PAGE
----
Avisi is trotse Silver Member van de CNCF
Door Özge Özdes / feb 2022 / 1 Min
Door Rein Krul / / 2 min
I've always had a hard time making decisions. I can endlessly weigh the pros and cons of each possibility, not being able to make up my mind.
Sounds familiar? We see it happening all day, just like the exact opposite: co-workers just doing the same thing over and over again, because this is the way we have always done it. So how can you become better at making decisions? As I just said I'm no expert on the matter, but the following guidelines might help you to become a better decision-maker.
There are only choices which are more, and less beneficial in your situation. Why? Because every option has its own up- and downsides, but every 'wrong' choice has its advantages, however small they might be. For example;
For a fair decision, you should take note of both up- and downsides of each option. Special thanks to Dan North (https://dannorth.net/about/) for pointing this out at Craft Conference during his awesome talk!
As software specialists, we often neglect to offer alternative choices. Why do we do this? Because we think we know what the best option is and as such consider it being the only option, skipping the part where we think of the alternatives. This is a dangerous game to play, because:
The best specialists identify the up- and downsides of all options. If you can't point out the downsides of your favourite tool or language, you're not a specialist but probably more of a salesman.
Do you really have to make this decision right now? If you think you can make a better decision later (because you've obtained more information by then), delay it. But be aware: making a decision too late can be just as harmful: everyone else may already moved on, making assumptions about the issues you had to provide the answer to.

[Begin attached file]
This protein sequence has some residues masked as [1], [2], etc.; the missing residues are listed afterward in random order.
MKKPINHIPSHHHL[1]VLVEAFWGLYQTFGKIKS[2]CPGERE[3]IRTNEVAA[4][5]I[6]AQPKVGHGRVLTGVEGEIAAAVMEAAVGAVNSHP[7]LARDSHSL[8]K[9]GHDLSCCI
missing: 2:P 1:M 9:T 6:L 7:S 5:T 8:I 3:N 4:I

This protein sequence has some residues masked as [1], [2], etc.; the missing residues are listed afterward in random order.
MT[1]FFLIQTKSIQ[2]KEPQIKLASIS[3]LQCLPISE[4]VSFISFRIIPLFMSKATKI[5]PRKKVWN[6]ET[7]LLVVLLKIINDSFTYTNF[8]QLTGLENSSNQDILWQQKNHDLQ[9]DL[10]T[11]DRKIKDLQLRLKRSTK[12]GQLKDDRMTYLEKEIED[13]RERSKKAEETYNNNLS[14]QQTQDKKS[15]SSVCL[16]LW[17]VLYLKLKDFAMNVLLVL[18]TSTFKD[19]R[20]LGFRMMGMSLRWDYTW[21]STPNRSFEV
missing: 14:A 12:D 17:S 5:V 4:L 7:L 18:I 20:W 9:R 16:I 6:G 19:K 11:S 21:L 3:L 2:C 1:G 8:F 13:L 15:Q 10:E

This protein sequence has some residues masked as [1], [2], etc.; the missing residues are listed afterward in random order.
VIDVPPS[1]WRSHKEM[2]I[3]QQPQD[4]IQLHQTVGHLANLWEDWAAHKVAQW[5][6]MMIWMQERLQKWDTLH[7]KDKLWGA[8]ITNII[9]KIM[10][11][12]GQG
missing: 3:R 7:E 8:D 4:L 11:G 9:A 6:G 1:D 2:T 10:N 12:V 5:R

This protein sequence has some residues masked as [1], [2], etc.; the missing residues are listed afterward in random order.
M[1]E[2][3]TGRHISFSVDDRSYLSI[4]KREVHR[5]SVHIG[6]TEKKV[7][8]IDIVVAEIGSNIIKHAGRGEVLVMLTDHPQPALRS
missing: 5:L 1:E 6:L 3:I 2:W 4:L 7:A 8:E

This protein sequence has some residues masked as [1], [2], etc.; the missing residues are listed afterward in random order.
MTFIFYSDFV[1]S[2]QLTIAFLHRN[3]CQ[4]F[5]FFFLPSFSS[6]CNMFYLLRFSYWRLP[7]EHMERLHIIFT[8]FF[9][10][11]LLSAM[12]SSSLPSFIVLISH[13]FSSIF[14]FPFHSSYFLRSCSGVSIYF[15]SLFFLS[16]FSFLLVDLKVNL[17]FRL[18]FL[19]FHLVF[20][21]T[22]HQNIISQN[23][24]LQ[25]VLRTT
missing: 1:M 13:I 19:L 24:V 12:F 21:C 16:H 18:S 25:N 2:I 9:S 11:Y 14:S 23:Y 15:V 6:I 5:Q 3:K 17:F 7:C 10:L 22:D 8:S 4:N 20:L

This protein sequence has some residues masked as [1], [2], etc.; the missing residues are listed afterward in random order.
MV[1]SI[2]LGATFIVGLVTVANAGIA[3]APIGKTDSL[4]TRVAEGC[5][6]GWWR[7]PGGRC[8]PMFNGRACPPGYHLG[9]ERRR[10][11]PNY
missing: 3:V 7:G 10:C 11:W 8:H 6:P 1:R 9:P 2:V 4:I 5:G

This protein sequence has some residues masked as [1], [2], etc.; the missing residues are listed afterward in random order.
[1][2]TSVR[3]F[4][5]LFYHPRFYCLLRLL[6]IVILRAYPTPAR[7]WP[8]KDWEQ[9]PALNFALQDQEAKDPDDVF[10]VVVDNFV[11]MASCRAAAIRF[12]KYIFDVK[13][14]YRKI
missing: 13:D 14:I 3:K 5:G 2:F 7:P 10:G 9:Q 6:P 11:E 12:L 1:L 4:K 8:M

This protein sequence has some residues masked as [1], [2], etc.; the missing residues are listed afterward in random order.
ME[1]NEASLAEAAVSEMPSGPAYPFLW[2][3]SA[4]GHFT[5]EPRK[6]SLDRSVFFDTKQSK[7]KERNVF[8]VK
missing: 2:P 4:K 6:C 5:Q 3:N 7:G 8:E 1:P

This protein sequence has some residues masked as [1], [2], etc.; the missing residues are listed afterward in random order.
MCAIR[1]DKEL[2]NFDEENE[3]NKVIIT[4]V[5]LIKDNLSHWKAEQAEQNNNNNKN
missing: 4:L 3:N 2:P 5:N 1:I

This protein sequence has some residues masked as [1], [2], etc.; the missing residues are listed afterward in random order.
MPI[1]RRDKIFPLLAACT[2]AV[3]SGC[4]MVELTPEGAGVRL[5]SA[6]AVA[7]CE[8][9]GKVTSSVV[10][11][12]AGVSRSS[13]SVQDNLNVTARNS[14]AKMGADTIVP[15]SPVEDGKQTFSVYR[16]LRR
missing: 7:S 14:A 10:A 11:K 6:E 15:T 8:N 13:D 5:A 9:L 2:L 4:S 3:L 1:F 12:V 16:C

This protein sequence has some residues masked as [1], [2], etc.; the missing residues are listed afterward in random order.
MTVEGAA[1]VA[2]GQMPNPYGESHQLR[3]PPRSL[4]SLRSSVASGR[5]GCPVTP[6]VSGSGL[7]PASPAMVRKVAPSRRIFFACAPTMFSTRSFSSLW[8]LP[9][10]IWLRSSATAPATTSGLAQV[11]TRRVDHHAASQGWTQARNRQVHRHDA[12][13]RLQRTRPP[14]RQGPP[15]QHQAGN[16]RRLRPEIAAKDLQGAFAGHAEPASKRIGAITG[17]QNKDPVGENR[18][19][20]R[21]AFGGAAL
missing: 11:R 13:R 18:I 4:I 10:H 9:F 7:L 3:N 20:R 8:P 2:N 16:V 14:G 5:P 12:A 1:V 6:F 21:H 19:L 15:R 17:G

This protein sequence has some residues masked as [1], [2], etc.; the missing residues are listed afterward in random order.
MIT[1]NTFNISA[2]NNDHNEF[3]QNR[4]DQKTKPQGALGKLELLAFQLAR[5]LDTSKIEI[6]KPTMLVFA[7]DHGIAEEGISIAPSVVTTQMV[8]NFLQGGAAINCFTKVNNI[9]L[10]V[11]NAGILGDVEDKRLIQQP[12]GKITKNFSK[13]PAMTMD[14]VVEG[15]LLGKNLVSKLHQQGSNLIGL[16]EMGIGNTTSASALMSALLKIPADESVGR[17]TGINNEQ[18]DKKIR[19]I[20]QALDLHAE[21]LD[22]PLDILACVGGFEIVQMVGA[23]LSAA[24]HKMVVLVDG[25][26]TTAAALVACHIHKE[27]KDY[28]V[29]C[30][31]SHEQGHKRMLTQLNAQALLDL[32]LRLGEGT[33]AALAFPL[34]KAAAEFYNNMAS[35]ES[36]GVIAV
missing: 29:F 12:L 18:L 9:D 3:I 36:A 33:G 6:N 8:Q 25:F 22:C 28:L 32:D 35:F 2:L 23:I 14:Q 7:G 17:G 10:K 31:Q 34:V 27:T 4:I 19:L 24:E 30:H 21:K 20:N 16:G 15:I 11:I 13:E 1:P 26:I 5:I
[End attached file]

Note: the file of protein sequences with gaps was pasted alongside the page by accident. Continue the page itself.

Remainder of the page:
Sometimes, making a decision is more important than making the right decision:
This is especially true for decisions which require action right now. For example, crunch-time in the Production Emergency War Room ('Do we analyse the running container or do we shutdown to prevent further data loss?')
And last but not least: are you really the person who has to make the call? Depending on your role, you can (and should!) delegate a part of the decision making to your team and co-workers. Let other people make decisions and watch them grow. But be aware: being allowed to make decisions means you should feel accountable for them. If you feel like you can't defend your choice, don't accept the responsibility for having to make it.
These points help me streamlining my decisions. At the end of the day, evaluate your decisions: which ones did you make today? What helped you, and what didn't?
| Non-technical blogs
Door Rein Krul / jun 2023
Dan denken we dat dit ook wat voor jou is.
Door Remco van Iersel / mrt 2019 / 1 Min
Door Özge Özdes / okt 2021 / 1 Min